NEW YORK (CBSNewYork) — Are this week’s cool temperatures and soaking rain a sign of what the summer has in store? Or are we looking at a season of relentless heat and humidity?

CBS2’s Lonnie Quinn gave us his predictions Tuesday for our ultimate summer forecast.

In the CBS2 Weather Center, Quinn and producer Giorgio Panetta don’t just have the latest tools for up to the minute forecasts. They can do some long range projections too.

Quinn predicts it’s going to be a long hot summer, but not record-setting.

A typical summer afternoon averages 82 degrees, and Quinn believes New York’s temperatures will rise above that.

As for the long range summer forecast, Quinn turned to climatologist Marco Tedesco.

“For sure we, know it’s going to be warmer than usual,” Tedesco said. “There were temperatures in Greenland that were up to eight degrees above the mean in winter.”

Marco Tedesco is a climate specialist who studies arctic ice and Greenland. He says what happens there directly impacts our weather in New York, and adds that the warming trend he sees translates to warmer temperatures around the globe.

“You have less sea ice on the ocean it absorbs energy and warms up the ocean more,” Tedesco added.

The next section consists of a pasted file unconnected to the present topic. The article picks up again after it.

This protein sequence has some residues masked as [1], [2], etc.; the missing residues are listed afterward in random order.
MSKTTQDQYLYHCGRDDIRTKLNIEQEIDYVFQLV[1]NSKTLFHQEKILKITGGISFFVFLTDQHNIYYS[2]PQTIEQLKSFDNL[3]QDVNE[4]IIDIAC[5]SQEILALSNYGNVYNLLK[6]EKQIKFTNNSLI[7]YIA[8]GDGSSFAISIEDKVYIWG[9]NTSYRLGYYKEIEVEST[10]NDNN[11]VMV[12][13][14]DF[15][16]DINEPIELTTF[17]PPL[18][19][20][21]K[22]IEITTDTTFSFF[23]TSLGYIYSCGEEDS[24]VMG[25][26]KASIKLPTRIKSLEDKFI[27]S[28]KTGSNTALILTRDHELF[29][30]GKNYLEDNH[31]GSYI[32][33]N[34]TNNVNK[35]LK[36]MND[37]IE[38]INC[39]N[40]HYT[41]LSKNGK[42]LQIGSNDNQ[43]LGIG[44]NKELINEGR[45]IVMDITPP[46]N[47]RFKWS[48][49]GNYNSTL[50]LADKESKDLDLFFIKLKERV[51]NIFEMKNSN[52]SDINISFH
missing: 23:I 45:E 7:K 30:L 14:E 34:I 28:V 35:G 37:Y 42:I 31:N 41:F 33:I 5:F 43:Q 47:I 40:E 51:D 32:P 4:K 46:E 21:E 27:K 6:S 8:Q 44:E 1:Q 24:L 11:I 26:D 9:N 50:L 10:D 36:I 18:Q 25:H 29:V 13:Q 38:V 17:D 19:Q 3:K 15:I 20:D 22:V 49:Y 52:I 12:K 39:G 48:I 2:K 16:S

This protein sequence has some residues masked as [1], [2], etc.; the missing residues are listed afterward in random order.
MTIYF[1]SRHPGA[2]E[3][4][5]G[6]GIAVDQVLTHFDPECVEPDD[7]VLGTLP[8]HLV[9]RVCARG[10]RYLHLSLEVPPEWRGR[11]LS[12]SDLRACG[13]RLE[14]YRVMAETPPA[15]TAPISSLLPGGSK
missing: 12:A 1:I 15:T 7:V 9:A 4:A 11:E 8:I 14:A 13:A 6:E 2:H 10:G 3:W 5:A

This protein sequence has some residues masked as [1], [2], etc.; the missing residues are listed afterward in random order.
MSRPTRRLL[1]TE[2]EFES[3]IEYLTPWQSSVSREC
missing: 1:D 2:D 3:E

And that means summer temperatures can be above normal.

Dr. Gavin Schmidt is a scientist with the weather division of NASA who says this trend is a long time in coming.

“We’ve been seeing warmer summers, longer numbers of days above 90 degrees,” Schmidt said.

This warming trend can impact storm forecasts too, for example, if ocean temperatures reach 81 degrees, expect problems.

“If you’ve got a particularly warm north Atlantic, that increases the chance of having more storms,” Schmidt said.

Dr. Schmidt said that two years ago, Superstorm Sandy was a one in 700-year event, but that doesn’t mean another catastrophic storm isn’t on the horizon.

This year, NOAA predicts zero to two major hurricanes. But we all know, all you need is one significant storm surge to absolutely devastate an area.

“The oceans are the engines,” said meteorologist Joe Thompson. “They are what drive the atmosphere patterns.”

Thompson isn’t worried about a rain soaked summer — he predicts warm and dry days ahead.

“It’s great for beach weather in August, but if you’re growing a garden or something like that, you may need a little extra in the way of watering yourself,” Thompson added.

Speaking of water and all the rain that has fallen in the past couple of days, there is still a moderate risk in place for most of New Jersey.

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